Opera lovers got swept up by emotion in a drama of the seductress captivating the opera “Carmen.”
The Daytona Beach Symphony Society presents world-class productions, and without exception, “Carmen” won admiration Friday evening at the Peabody Auditorium. In the audience was a group of 32 patrons from Palm Coast and Ormond Beach.
Linda Epps coordinated the group to enjoy the beauty of live music at the opera. Georges Bizet’s incredible “Carmen” was presented by the Teatro Lirico D’Europa.
The music came alive with vibrancy from a 40-piece orchestra, fully staged. The time-honored “Habenera” and other musical excellence were performed in French with English subtitles.
“Carmen,” which is intermittently flirtatious, has themes of betrayal and murder. It featured Giorgio Lalov as the artistic director; Jason Tramm as conductor of the orchestra, and joined by passages with Stanislava Ivanova portraying Micaela; Benjamin Sloman as Don Jose; Zivko Penchev, Zuniga; and Galina Ivanikova as Carmen.
“We are having a wonderful time. It’s a great presentation,” said Dr. Betty Green. “We’ve seen it before, but this one is one of the best.”
“Carmen” brought to mind the first opera I had seen. “Aida,” performed by opera legend Leontyne Price, was presented at New York’s old Metropolitan Opera House back in the day. It was located at Broadway and 39th Street. A friend had urged my delight in seeing the artistry and dignity that Miss Price brings to the opera houses around the globe.
I’m so pleased and delighted to have so many of my friends here. It’s really wonderful, and I appreciate all of you being here,” said Guardine “Gerri” Wright-Gibson during the intermission. “And I think that each “Carmen” is different depending upon the production company. And this particular company is excellent.”
Wright-Gibson is the president of the Daytona Beach Symphony Guild, embarking upon the position in May 2016, and becoming the first African-American president of the guild. She also serves on the board of directors of the Daytona Beach Symphony Society.
Timeless classics of opera and other ensembles, traveling the globe, rely heavily on fundraising provided by Wright-Gibson and the Daytona Beach Symphony Guild. They give financial strength to the Daytona Beach Symphony Society. Folks are of the mindset that Daytona Beach has its own symphony orchestra, but it does not.
How to join
The Daytona Beach Symphony Society has provided 65 years of bringing the acclaim of artists, such as Van Cliburn, Itzhak Perlman, The Vienna Boys Choir, and dance and opera from around the world.
The experience and delight of seeing Bizet’s masterful “Carmen” were supported by the Daytona Beach Symphony Guild as the Grand Season Sponsor; the Loretta & Michael Kahn Foundation, as the Season Sponsor; Dr. & Mrs. Thurman Gillespy Jr., Concert Grand Presenters; the Orthopaedic Clinic of Daytona Beach and Dr. Michel C. Samson, Associate Sponsors; Carefree Catering and Total Wine & More, Hospitality Sponsors; and Florida Hospital Memorial Medical Center, Ponce Inlet Women’s Club, and Subway as the Yes! Sponsors.
If you desire to become a member of the guild and enjoy its many perks, your $40 check also will provide for 2,500 school kids each year to see the performances at the Peabody without cost. Many of the students, 6 to 18 years old, are at risk, and at least 40 percent live below the poverty level.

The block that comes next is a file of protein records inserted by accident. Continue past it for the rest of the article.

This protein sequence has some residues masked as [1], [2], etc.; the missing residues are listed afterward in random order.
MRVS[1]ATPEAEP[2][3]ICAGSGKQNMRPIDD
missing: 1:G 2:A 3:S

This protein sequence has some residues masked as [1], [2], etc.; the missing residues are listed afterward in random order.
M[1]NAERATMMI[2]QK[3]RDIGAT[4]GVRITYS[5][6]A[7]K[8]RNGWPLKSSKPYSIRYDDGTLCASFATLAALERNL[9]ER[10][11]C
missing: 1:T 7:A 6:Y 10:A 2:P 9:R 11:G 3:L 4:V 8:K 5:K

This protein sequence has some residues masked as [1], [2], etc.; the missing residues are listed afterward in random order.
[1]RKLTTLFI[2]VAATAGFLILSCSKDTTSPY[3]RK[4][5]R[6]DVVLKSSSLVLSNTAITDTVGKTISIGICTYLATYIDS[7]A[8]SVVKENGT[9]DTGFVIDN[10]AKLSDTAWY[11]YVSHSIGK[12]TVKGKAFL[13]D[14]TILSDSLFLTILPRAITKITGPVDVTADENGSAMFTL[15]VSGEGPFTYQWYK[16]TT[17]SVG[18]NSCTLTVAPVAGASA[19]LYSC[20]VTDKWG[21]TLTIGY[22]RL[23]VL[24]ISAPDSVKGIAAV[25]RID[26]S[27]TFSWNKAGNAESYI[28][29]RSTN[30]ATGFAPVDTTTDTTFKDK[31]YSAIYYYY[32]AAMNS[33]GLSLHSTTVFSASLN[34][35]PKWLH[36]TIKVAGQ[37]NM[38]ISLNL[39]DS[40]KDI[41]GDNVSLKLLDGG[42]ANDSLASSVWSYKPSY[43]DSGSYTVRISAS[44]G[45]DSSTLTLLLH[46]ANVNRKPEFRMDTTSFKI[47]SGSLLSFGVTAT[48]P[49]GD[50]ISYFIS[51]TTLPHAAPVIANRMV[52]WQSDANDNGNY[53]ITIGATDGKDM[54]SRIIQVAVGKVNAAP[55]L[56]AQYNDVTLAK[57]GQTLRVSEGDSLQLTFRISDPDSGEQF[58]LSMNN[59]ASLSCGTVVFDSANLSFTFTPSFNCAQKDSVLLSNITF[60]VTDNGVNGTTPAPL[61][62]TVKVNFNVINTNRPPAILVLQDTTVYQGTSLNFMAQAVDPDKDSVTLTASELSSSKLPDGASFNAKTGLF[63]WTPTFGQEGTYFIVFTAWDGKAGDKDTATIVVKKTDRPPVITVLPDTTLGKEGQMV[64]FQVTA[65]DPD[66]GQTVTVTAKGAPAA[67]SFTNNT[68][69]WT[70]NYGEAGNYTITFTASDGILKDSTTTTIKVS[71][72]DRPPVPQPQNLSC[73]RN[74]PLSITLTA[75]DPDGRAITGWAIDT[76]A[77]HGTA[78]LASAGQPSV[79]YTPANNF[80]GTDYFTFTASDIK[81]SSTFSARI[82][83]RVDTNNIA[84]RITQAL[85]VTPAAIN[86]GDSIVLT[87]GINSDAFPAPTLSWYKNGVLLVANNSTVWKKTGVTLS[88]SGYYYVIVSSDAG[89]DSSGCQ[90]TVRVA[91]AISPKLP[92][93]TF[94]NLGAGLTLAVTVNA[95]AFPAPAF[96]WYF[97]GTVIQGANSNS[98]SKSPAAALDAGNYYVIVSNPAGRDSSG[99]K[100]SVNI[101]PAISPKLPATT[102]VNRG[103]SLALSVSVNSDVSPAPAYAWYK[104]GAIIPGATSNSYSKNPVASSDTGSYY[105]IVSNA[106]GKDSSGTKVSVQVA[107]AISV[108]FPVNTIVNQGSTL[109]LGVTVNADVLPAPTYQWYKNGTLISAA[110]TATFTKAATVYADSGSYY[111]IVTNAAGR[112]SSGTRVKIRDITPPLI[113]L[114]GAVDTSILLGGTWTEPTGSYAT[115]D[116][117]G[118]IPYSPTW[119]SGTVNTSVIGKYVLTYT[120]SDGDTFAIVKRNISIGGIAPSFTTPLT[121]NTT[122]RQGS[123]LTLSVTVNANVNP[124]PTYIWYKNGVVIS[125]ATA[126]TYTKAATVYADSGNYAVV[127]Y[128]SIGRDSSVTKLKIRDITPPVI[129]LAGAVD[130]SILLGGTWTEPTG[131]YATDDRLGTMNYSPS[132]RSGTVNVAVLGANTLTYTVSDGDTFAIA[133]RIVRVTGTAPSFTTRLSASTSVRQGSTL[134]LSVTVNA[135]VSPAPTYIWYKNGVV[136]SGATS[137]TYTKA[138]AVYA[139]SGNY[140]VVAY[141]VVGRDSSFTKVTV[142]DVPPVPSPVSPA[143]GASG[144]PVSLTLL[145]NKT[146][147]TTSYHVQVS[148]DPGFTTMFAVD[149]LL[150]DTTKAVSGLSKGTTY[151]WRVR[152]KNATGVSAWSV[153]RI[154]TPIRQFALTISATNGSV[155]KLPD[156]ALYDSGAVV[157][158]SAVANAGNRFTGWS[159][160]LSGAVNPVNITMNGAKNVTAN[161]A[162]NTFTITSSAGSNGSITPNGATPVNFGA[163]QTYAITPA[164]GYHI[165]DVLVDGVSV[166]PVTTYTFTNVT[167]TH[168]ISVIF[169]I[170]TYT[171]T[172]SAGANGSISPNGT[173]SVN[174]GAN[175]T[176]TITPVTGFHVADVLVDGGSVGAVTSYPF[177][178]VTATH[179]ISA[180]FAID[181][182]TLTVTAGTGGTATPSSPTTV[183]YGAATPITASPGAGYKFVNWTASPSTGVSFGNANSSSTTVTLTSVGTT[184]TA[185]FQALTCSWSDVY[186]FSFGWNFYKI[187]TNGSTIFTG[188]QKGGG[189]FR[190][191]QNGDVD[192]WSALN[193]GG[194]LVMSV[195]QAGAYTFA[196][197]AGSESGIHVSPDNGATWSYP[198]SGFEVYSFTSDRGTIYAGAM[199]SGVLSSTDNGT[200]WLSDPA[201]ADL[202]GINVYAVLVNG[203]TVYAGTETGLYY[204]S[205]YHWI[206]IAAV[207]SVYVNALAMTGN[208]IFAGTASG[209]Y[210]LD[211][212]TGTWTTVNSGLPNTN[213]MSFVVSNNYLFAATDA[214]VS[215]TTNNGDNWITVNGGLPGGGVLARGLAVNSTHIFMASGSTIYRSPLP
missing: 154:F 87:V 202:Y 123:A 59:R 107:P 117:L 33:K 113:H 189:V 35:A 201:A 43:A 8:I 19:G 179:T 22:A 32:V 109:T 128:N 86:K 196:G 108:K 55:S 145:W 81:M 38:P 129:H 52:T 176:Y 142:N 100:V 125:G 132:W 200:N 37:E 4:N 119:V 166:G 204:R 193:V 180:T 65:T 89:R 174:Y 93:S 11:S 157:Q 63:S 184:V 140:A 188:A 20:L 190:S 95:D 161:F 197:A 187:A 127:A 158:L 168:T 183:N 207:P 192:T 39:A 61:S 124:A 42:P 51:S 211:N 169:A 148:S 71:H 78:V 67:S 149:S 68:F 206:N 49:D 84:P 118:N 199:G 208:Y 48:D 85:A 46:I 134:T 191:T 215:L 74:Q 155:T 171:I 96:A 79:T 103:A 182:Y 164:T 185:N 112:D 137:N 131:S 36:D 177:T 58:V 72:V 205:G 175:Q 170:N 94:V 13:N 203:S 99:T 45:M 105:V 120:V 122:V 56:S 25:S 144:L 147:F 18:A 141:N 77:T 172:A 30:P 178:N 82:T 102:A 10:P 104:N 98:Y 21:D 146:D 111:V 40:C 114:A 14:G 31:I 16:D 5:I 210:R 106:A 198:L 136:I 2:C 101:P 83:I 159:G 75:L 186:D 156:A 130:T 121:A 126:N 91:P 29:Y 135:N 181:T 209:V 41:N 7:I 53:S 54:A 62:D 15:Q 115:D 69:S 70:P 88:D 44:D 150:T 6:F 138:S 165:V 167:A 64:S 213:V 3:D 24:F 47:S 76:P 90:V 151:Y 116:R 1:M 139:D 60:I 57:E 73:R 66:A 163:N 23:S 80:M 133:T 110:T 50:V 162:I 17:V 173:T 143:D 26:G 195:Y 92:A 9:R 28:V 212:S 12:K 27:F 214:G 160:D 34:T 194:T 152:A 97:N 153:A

Your $40 check can be endorsed to the Daytona Beach Symphony Guild, c/o Joan Fenton, Membership, P.O. Box 2, Daytona Beach, FL 32115.
And, be thrilled by the perks as a member – including the world-class productions.
Photographers sought for Centennial Celebration
The Centennial Committee for Flagler County’s 100th anniversary has invited amateur photographers to capture what Flagler County means to them.
“With everyone using high-resolution cell phone cameras, in addition to the amateur photographers in our community, we should end up with some really great entries to show as part of the Centennial Celebration,” Centennial Chairman Carl Laundrie said. “The theme of the photo contest is ‘What Flagler County Means to Me.’”
The Centennial Celebration is scheduled from 9 a.m. to 3 p.m., April 29, at the Flagler County Government Services Building, 1769 E. Moody Blvd., Bunnell.
A fun, run/walk for all ages and the start of a geocaching event will kick off the day’s events, which include the photo contest, a car show, music, tour of the Emergency Operations Center, food trucks, crafts and kids’ zone with free train rides.
The afternoon will feature historical re-enactments of the first County Commission and School Board meetings, a Henry Flagler re-enactor and a performance, “The Three Wives of Henry Flagler.”
April 10 deadline
Beginners to advanced photographers, 14 years old and up, are invited to participate. Photos will be judged on their overall quality, impact, composition, creativity, technical skill, and storytelling.
Pictures will be judged by age groups: 14 to 18 years old, and 19 years and older.
Prizes awarded include $200 for Best of Show, as well as first-, second-, and third-place prizes by divisions of $150, $100, and $50, respectively.
The submission deadline date is April 10.
For more information, go to www.facebook.com/flaglercountycentennial or contact the Centennial Committee at email@example.com.
As always, remember our prayers for the sick, afflicted and bereaved.
Birthday wishes to Shauntice Shephard, Feb. 25; Renata McCarthy, Feb. 26; Jasmyne D. Hendrix, Douglas Brown, Feb. 27; Jennie Timmons, Feb. 28; and Kristara Peddlar, March 1.
Happy anniversary to Roy and Gloria Benjamin, Feb. 25; Dr. Irving and Mrs. Christine Robinson, Feb. 28.